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What is an 80-10-10 Mortgage?

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Stretching yourself financially to purchase a home is usually a bad idea. (How bad? These types of purchases helped fuel the housing bust of just a few years ago.)

However, in some occasions you can stretch yourself for just a while, quickly pay off any financial problems that crop up, and come out ahead. Let’s say you found an amazing deal on a fantastic house, but don’t quite have the down-payment you need. Instead of missing out on the home entirely, you can take on an 80-10-10 mortgage to help finance the home.

What is an 80-10-10 mortgage and how does it differ from other mortgages? Let’s look at the details.

How Does an 80-10-10 Mortgage Work?

80-10-10 mortgage pros and consIn a traditional mortgage a buyer will bring 20% of the home’s cost as a down payment while the bank or credit union finances the remaining 80%. These 80-20 loans (or 80% Loan-to-Value loans) is the standard in the mortgage world.

The mortgage industry has been creative in coming up with new alternatives to help buyers find homes: 5-in-1 ARMs, interest-only loans, and 40-year mortgages. Most of these adaptations are bad choices in the long run, but the 80-10-10 is in a gray area.

With an 80-10-10 mortgage the buyer brings 10% to the table as a down payment rather than 20%. The extra 10% of down payment needed comes in the form of a second mortgage that is originated at the same time as the first mortgage. Normally this second mortgage will come from the same financing company, too.

The second mortgage comes with a higher interest rate (otherwise it would just be like having a larger 1st mortgage). For example, if you are buying a $200,000 home with this type of mortgage you would bring $20,000 as your down payment. $160,000 — 80% of the value of the home — would come from a first mortgage a 3.25%. The remaining $20k — the last 10% needed — would come from a second mortgage at 4.75%.

Note: These rates are examples. Here is a list of current mortgage rates.

80-10-10 Mortgage vs. Private Mortgage Insurance

Using an 80-10-10 mortgage helps buyers avoid paying Private Mortgage Insurance or PMI. If you buy a home using PMI your first mortgage would cover the entire value of the home besides your down payment. (In the above example your first mortgage would be 90% or $180,000 and you would have a $20,000 down payment). This would keep your interest rate overall lower than if you had a second mortgage. However, to protect the bank from the increased risk of default from the larger loan (and really, higher loan to value) they require you to purchase PMI.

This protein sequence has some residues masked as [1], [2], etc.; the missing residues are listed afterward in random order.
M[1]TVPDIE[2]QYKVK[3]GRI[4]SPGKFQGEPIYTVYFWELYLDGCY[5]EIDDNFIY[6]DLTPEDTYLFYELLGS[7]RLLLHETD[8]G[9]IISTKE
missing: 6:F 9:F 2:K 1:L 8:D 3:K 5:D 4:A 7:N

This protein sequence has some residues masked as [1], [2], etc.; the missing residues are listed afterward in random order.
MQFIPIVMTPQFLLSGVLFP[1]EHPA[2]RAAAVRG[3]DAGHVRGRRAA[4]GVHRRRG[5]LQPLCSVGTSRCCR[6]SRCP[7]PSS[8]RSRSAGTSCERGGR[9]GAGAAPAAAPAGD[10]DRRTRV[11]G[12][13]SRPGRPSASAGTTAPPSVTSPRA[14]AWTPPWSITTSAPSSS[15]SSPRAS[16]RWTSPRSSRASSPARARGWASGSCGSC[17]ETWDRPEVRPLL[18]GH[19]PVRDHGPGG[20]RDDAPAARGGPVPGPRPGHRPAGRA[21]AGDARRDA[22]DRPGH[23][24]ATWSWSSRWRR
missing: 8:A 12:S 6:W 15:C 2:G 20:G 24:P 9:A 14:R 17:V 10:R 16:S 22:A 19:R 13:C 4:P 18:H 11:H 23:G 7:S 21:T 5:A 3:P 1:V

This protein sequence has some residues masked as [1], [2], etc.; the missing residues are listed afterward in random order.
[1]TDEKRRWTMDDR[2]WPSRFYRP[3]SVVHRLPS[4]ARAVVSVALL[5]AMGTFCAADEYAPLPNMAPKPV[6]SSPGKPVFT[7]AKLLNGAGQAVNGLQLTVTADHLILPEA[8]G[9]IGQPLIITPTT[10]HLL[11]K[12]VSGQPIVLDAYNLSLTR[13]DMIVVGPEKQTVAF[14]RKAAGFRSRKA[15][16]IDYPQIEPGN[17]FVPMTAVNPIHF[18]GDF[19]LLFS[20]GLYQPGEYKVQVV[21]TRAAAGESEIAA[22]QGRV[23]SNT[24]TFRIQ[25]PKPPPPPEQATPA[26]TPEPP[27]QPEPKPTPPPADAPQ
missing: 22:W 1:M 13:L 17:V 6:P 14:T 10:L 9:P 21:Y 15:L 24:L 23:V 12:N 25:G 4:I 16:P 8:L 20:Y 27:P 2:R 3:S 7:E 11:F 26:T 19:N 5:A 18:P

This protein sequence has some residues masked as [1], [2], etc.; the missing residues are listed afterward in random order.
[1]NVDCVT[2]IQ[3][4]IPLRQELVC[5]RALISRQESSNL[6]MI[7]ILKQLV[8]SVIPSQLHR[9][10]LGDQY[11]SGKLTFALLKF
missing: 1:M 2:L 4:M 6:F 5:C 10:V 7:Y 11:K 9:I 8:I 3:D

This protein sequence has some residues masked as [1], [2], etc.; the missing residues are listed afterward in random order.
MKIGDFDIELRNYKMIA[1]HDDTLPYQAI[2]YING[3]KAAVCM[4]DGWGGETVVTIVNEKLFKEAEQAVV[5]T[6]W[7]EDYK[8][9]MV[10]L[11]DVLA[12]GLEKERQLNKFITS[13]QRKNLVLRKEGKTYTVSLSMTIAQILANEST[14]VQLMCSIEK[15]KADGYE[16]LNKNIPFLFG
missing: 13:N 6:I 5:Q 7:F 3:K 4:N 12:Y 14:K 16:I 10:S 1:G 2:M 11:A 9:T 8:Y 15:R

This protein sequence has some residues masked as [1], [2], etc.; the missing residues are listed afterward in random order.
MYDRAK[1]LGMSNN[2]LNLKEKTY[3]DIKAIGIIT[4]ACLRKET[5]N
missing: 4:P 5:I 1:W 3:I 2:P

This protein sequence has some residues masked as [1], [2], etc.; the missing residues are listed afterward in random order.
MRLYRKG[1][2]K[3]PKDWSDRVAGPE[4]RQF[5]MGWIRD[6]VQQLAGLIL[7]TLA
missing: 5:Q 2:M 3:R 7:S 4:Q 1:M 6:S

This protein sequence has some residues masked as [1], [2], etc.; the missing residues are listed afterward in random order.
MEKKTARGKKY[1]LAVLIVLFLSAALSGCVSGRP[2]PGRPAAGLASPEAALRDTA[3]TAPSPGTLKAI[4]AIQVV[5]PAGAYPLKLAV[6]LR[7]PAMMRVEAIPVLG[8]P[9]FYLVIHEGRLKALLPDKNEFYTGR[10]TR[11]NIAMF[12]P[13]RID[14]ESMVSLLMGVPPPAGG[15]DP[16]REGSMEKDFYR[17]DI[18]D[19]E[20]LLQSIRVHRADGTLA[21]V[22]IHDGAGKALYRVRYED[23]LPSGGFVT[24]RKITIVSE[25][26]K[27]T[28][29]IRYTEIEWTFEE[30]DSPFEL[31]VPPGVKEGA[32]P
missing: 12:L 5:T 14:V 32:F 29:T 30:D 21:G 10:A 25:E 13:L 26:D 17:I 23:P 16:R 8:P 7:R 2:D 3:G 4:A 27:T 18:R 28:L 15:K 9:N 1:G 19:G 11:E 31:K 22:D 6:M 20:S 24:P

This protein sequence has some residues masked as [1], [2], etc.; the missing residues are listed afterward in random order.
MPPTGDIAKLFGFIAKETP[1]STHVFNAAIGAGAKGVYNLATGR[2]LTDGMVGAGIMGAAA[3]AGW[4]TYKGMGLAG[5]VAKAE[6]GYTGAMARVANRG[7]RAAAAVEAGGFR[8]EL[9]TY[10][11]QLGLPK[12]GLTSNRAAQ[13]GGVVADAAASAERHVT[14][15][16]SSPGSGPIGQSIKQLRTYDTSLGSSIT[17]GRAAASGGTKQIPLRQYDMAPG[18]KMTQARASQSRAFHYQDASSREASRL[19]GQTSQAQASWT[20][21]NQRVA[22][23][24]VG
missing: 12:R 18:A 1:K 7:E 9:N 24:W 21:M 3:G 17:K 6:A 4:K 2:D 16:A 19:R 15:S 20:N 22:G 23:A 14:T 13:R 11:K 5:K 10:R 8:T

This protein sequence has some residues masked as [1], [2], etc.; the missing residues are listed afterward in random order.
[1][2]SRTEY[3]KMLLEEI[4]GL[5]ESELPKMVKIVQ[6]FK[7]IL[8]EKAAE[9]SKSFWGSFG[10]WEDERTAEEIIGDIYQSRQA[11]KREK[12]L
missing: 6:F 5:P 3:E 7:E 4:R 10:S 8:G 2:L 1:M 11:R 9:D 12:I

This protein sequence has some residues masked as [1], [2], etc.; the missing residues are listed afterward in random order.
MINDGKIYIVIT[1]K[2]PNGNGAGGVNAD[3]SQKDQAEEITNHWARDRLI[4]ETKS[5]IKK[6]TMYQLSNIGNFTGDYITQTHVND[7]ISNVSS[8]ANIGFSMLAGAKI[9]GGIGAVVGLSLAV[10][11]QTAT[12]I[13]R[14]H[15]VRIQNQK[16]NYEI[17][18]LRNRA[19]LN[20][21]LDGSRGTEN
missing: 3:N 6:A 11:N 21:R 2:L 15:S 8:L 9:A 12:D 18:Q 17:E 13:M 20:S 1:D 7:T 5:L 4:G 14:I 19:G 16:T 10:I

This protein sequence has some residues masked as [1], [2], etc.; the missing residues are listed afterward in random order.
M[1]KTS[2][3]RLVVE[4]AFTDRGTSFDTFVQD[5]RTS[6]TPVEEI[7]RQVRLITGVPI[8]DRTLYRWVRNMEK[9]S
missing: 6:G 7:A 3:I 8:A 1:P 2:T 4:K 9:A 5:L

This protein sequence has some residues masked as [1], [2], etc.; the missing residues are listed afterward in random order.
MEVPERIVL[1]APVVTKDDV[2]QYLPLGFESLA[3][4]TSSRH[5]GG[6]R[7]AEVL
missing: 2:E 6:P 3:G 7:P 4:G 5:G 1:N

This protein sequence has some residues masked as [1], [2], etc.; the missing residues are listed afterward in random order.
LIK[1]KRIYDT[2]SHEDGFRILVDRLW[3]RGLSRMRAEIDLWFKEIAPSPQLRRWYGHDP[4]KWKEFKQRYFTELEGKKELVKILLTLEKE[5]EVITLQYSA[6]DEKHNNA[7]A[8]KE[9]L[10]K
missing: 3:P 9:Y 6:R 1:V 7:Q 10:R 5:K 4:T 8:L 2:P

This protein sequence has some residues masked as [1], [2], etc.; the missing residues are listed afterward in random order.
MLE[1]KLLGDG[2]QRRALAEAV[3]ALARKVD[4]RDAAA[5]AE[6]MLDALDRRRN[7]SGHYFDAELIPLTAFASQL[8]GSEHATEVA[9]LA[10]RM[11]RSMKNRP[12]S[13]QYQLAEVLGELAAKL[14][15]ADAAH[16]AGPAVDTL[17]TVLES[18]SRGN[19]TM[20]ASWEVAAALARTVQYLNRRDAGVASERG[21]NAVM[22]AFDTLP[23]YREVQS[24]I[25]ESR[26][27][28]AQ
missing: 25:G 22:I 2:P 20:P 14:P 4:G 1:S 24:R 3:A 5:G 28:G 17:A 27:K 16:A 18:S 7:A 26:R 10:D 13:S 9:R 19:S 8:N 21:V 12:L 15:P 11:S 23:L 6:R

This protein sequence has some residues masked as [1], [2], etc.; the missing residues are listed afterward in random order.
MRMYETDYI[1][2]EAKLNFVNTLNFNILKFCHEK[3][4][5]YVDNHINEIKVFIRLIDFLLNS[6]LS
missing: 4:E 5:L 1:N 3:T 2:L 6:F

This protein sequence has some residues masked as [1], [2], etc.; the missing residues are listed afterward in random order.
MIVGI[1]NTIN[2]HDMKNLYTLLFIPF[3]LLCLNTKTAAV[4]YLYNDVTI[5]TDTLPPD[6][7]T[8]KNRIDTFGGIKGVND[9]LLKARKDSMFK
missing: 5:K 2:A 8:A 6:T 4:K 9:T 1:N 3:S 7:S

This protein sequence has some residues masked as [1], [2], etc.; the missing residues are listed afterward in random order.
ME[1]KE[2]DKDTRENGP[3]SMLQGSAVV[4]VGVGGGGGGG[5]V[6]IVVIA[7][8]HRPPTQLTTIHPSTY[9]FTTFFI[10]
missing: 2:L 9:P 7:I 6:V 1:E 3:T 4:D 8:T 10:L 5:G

Is PMI a better option than an 80-10-10 mortgage? It really depends on your personal situation. PMI can be useful if you anticipate your home value increasing faster than you would be able to pay off the second mortgage. If your home goes up enough in value to cover that extra 10% you had to borrow, you can cancel PMI. (Your Loan-to-Value needs to be at 80% or less for you to cancel PMI.)

However, in the current real estate market there are not many markets where that type of price appreciation can be expected. In this case, it can make sense to get a second mortgage with an 80-10-10 mortgage and aggressively pay off the loan.

Photo credit: cheryl.reed


Published or updated August 23, 2012.
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{ 2 comments… read them below or add one }

1 Jason Clayton | frugal habits

I used an 80-10-10 mortgage in the past when buying my current house. I then refinanced after the mortgage rates tanked about a year later. At the time it was a good deal, as it was cheaper than PMI and I aimed my extra payments toward the smaller mortgage that covered my 10% piece.

I’m not sure how much this goes on today, it seems like there may be a reduction in these loans. I believe they still exist, but you may have to call around to find a bank that will issue them – not all banks will do a 80-10-10 like the ‘good old day’s. :)

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2 James

Interesting posting – I am a bit concerned that the first few lines seem to imply that if you take out an 80-10-10 mortgage than you’re stretching yourself a bit too far. I’ve taken out two of these and my families’ combined net-worth is something like 800,000.

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